This culminates in a “torture porn” sequence set inside an abandoned abattoir that could have been nerve-wracking — or titillating, depending on who you are, no judgement here — had it not been so unintentionally hilarious. Diễm ties Liam Neeson up on a pig hook and smacks him while unleashing her virulent devil-spawn on his daughter, making him watch. This takes place after she spends five minutes giving a Villain’s Motivation and BackstoryTM speech while restraining the zombie daughter behind her back, as casually as holding a basket of harmless vegetables. The zombie girl never makes an attempt to bite Diễm throughout the exchange, and obediently, but rather non-threateningly, crawls towards Liam Neeson’s daughter. Of course, both parent and child are saved in the end by grandpa’s arrival at the 89th minute.

Better in quality but less fun to watch

After Cù Lao Xác Sống hit national theaters last year, the film crew became the target of a considerable amount of criticism, both of the constructive kind and the mean-spirited kind, so the film production went into the making of Bến Phà vowing to address many areas of the feedback. Bến Phà, objectively speaking, showcases noticeable improvements in some aspects, such as sharper cinematography and tighter editing that could successfully build suspense in some scenes. The introduction of a villain lends some weight to the narrative and allows the actors some room to display their skills. The overall pacing of the movie is more consistent, as much of the offbeat humor and bizarreness that characterizes Cù Lao is absent, replaced by melodrama and attempts at action sequences.

These people all have names but no personalities.

This tonal shift, understandably, was employed in hopes of appeasing criticisms, but, at the end of the day, made Bến Phà much less enjoyable to watch. The storytelling stays steadfastly illogical and disorganized throughout both parts of the duology, so no amount of earnest melodrama could really save this sinking ferry. Still, even with a scatterbrained script, what contributed to the magic of Cù Lao was the high-wattage cringe at every beat, putting characters and zombies in situations so ridiculous they are endlessly entertaining: a full-throated cải lương session in the middle of a zombie outbreak, a flirtatious heart-to-heart at night while zombies are “sleeping” right outside.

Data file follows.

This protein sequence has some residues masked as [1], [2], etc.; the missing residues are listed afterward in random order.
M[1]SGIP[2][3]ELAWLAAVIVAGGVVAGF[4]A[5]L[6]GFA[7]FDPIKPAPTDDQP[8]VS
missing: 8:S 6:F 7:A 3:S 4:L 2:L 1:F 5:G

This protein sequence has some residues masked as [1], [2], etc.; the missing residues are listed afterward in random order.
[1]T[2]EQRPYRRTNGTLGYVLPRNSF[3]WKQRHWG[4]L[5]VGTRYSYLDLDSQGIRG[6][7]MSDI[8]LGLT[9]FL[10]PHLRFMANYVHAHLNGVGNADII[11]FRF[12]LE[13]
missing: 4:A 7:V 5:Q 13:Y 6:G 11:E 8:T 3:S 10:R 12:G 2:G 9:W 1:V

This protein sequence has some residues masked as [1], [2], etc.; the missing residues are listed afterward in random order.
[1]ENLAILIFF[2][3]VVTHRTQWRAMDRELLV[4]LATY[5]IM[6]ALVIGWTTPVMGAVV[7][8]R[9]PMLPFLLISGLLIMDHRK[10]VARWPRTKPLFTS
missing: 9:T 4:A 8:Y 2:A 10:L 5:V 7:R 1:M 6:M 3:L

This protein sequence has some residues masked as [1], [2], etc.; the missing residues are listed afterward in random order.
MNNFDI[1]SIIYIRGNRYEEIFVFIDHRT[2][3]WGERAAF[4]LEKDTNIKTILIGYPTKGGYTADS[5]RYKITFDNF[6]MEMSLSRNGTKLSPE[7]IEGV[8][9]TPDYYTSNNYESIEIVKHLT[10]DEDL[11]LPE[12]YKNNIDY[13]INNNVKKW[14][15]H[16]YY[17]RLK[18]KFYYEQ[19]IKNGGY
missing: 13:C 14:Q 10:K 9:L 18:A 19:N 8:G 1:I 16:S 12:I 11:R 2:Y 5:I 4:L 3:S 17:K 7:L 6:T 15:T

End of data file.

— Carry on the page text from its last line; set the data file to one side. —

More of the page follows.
Bến Phà is decidedly more joyless because of this reduction in campiness. I mourn the future I envisioned in my head where Cù Lao and Bến Phà would become the must-watch B-movie double feature of the 2020s, earning a cult following and yearly rewatch parties. Had the production team decided to send a big F-word to naysayers and leaned hard into the cringe, I think we could have in our hands something wacky and wonderful — for instance, giving cải lương the divine power to cleanse the zombie disease, or revealing that this whole world was a simulation à la Black Mirror.

Going out in style

Sitting through the first two-thirds of Bến Phà Xác Sống, I experienced a sense of dejection that often comes with meeting an old friend again just to see that they’ve changed for the worse. It used to be so bad it’s good, now, it’s just bad. I had resigned to my fate by the time the ending unraveled itself: the group finally manages to flee to a fishing boat, away from the claws of the zombies. Diễm and Liam Neeson face off; she threatens to turn his daughter, but he offers to trade space with the girl instead. Just when the zombie daughter is about to make the bite, she nuzzles into his hand — oh snap! Liam Neeson is infected due to a wound from a fight 10 minutes prior. Bến Phà Xác Sống decides to slice into this razor-sharp emotional tension with none other than a… music video. I howled with laughter right in the middle of the theater. Praise be to whoever edited this sequence! This is the juicy, over-the-top, breathtakingly cloying cringe content I came to this goddamn empty cineplex for! The musical montage shows the happy memories of Liam Neeson and his daughter before the pandemic, set to the tune of ‘Bàn Tay Của Cha’ performed by Hiền Thục.

A music video montage? Yes, please.

The music peters out and Liam, cradling a wailing daughter in his arms, begins to mutter a sentimental goodbye. If one can put aside the fact that this ending was lifted wholesale from Train to Busan, the emotional gravitas of this supposedly solemn moment is comically ruined by the fact that Liam can’t sob out five words without a dramatic “I’m turning into a zombie” facial spasm. He falls into the river and the credits start rolling, leaving viewers confused about the fate of the rest of the survivors, and that one tweenage zombie. Unfortunately, this may be the last we’ll see of this cast as it was confirmed that there’s no third movie.

The Xác Sống two-parter’s existence is emblematic of the state of the domestic film industry right at this moment: young, outward-looking, and eager to experiment with new ideas, but remains perpetually hampered by a lack of good scripts. It might not leave behind a respectable legacy, but it was side-splittingly entertaining while it lasted, serving as a vivid reminder that finding levity in a dire situation is key to survival, be it during a zombie apocalypse or a screening of the world’s worst zombie feature.